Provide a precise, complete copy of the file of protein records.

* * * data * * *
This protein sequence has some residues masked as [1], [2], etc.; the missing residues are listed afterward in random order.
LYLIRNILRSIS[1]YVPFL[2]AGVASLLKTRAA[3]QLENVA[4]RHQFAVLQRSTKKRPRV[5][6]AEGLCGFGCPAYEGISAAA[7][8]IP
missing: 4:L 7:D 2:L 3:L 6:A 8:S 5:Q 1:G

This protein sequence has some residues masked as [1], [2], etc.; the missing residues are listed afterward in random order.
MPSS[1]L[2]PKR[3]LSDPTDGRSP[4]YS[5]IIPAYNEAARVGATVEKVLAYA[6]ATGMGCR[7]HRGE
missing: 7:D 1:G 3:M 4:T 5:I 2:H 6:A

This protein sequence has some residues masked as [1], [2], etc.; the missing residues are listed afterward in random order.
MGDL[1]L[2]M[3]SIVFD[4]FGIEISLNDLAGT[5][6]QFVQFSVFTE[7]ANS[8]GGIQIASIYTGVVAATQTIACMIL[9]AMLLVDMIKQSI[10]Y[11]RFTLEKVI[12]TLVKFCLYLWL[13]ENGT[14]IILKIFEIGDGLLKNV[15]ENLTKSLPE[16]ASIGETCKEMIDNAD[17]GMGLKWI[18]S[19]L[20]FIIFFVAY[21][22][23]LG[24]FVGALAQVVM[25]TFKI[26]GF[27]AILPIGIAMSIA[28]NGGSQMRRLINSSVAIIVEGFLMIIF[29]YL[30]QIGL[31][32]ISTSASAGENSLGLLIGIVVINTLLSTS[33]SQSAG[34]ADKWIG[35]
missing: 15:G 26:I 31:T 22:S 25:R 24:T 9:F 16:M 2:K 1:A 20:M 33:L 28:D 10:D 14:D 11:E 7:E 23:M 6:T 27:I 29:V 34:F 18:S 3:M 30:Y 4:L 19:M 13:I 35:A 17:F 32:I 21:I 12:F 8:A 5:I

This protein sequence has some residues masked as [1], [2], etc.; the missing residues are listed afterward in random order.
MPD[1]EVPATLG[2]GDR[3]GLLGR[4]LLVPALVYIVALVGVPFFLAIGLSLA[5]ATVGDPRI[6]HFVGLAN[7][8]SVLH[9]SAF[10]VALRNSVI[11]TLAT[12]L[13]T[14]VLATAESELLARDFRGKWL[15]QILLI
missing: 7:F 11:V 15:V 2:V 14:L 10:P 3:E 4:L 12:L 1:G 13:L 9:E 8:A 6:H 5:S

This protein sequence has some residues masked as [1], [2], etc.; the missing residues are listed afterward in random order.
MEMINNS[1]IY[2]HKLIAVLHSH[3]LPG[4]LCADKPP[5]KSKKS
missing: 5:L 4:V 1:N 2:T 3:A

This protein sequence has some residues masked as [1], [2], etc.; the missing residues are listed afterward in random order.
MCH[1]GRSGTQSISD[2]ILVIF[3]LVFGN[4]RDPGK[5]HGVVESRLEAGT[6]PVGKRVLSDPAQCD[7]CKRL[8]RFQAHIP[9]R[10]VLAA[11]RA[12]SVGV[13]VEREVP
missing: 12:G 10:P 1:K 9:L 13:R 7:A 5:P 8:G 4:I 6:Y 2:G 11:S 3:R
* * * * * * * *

This protein sequence has some residues masked as [1], [2], etc.; the missing residues are listed afterward in random order.
LYLIRNILRSIS[1]YVPFL[2]AGVASLLKTRAA[3]QLENVA[4]RHQFAVLQRSTKKRPRV[5][6]AEGLCGFGCPAYEGISAAA[7][8]IP
missing: 4:L 7:D 2:L 3:L 6:A 8:S 5:Q 1:G

This protein sequence has some residues masked as [1], [2], etc.; the missing residues are listed afterward in random order.
MPSS[1]L[2]PKR[3]LSDPTDGRSP[4]YS[5]IIPAYNEAARVGATVEKVLAYA[6]ATGMGCR[7]HRGE
missing: 7:D 1:G 3:M 4:T 5:I 2:H 6:A

This protein sequence has some residues masked as [1], [2], etc.; the missing residues are listed afterward in random order.
MGDL[1]L[2]M[3]SIVFD[4]FGIEISLNDLAGT[5][6]QFVQFSVFTE[7]ANS[8]GGIQIASIYTGVVAATQTIACMIL[9]AMLLVDMIKQSI[10]Y[11]RFTLEKVI[12]TLVKFCLYLWL[13]ENGT[14]IILKIFEIGDGLLKNV[15]ENLTKSLPE[16]ASIGETCKEMIDNAD[17]GMGLKWI[18]S[19]L[20]FIIFFVAY[21][22][23]LG[24]FVGALAQVVM[25]TFKI[26]GF[27]AILPIGIAMSIA[28]NGGSQMRRLINSSVAIIVEGFLMIIF[29]YL[30]QIGL[31][32]ISTSASAGENSLGLLIGIVVINTLLSTS[33]SQSAG[34]ADKWIG[35]
missing: 15:G 26:I 31:T 22:S 25:R 24:T 9:F 16:M 2:K 1:A 20:M 33:L 28:D 10:D 14:D 11:E 7:E 23:M 6:T 27:I 29:V 34:F 18:S 3:M 30:Y 4:L 19:M 13:I 35:A 17:F 32:I 21:I 12:F 8:A 5:I

This protein sequence has some residues masked as [1], [2], etc.; the missing residues are listed afterward in random order.
MPD[1]EVPATLG[2]GDR[3]GLLGR[4]LLVPALVYIVALVGVPFFLAIGLSLA[5]ATVGDPRI[6]HFVGLAN[7][8]SVLH[9]SAF[10]VALRNSVI[11]TLAT[12]L[13]T[14]VLATAESELLARDFRGKWL[15]QILLI
missing: 7:F 11:V 15:V 2:V 14:L 10:P 3:E 4:L 12:L 1:G 13:L 9:E 8:A 6:H 5:S

This protein sequence has some residues masked as [1], [2], etc.; the missing residues are listed afterward in random order.
MEMINNS[1]IY[2]HKLIAVLHSH[3]LPG[4]LCADKPP[5]KSKKS
missing: 5:L 4:V 1:N 2:T 3:A

This protein sequence has some residues masked as [1], [2], etc.; the missing residues are listed afterward in random order.
MCH[1]GRSGTQSISD[2]ILVIF[3]LVFGN[4]RDPGK[5]HGVVESRLEAGT[6]PVGKRVLSDPAQCD[7]CKRL[8]RFQAHIP[9]R[10]VLAA[11]RA[12]SVGV[13]VEREVP
missing: 12:G 10:P 1:K 9:L 13:R 7:A 5:P 8:G 4:I 6:Y 2:G 11:S 3:R